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Peter Clark reported:
>>>
Christophe Gran[d]sire elaborates: "Music and conlanging are both arts, but
that's the only connection. Conlanging is much more than putting notes
together. In fact, the musical equivalent to conlanging would be to invent
your own musical scales (a thing that quite a few conlangers do BTW). Music
is more like poetry: like you need an already defined language to make
poetry in it, you need an already defined musical scale to compose music
with it."
<<<

Absolutely not!  That's just the point I was making in my poll reply (which,
to be fair, you hadn't yet read :) )  Messiaen, Bartok, Stravinsky,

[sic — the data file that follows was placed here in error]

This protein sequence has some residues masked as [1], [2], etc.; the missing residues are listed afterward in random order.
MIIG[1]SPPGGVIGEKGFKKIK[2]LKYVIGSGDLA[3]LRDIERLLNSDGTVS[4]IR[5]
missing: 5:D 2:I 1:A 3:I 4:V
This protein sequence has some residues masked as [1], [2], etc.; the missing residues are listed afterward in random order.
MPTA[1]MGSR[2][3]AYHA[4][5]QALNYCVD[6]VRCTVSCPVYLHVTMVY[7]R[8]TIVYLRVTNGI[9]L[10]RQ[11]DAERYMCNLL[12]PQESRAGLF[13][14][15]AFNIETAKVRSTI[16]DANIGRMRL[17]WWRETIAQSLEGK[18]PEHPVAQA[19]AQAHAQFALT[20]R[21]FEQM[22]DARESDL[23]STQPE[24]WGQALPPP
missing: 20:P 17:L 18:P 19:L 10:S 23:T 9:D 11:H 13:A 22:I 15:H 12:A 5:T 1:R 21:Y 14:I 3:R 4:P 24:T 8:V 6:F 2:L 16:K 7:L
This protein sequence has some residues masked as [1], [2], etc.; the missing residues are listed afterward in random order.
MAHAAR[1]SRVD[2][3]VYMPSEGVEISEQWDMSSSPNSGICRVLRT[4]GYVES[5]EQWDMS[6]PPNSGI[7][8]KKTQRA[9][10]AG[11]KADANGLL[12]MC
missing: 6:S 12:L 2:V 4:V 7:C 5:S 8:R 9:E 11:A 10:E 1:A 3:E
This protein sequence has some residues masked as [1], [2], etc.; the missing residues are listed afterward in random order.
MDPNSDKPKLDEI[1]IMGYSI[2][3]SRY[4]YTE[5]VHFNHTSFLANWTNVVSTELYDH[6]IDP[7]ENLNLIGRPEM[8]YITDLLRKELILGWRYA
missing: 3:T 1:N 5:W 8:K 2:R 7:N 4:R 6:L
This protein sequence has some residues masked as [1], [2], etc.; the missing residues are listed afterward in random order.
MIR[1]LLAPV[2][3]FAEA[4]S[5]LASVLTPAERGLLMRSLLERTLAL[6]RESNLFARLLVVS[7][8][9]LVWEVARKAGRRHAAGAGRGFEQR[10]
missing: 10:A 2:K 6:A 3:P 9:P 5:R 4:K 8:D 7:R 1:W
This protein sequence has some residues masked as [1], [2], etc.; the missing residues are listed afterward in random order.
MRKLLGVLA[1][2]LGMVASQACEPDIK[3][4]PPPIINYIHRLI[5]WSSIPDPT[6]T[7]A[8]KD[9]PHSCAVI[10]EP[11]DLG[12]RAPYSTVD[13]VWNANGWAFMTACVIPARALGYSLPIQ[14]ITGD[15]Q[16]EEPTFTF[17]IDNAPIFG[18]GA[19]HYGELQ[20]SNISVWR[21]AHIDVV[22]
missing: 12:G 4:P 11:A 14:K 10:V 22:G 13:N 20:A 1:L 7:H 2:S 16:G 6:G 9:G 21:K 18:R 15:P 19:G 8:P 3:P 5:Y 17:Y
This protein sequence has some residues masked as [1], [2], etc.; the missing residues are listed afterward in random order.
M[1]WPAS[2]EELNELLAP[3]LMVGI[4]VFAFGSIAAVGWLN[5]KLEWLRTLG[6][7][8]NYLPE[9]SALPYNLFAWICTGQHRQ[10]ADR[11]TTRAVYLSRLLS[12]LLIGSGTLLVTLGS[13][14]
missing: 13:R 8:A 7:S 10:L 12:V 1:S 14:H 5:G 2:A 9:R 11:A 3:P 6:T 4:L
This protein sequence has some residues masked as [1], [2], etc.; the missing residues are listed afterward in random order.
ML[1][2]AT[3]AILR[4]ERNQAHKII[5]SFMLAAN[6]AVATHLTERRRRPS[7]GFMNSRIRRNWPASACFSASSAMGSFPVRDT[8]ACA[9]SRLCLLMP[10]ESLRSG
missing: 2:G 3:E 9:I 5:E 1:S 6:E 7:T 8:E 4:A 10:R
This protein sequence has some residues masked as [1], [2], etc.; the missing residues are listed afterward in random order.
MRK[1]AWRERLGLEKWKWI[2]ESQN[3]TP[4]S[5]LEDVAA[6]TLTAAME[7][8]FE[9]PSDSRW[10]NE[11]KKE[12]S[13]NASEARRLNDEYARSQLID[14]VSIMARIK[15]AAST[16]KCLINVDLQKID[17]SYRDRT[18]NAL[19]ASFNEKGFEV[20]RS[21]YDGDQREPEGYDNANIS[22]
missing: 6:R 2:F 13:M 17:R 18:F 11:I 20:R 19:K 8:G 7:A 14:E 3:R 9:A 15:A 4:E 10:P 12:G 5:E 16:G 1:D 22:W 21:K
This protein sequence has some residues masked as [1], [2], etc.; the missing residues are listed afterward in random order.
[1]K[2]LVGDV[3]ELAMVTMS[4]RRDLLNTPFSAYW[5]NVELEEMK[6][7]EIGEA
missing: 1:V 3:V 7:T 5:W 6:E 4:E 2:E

Schoenberg, even Debussy for goodness' sake, all used their own versions of
tonality (or 'scales' if you wish), which may be difficult to approach at
first, precisely because their 'language', or perhaps dialect, is not
congruent with those with which the listener may be familiar.  The point
goes deeper than that, though - to me, the personal style of any great
composer counts as a personal language, in the sense of an idiosyncratic
medium of communication.  The fact that Poulenc wrote many works in a
largely diatonic idiom doesn't mean that the language of those works isn't
importantly different from Haydn's.

</rant>  Wouldn't you say?  :))

Jonathan.

'O dear white children casual as birds,
Playing among the ruined languages...'
Auden/Britten, 'Hymn to St. Cecilia'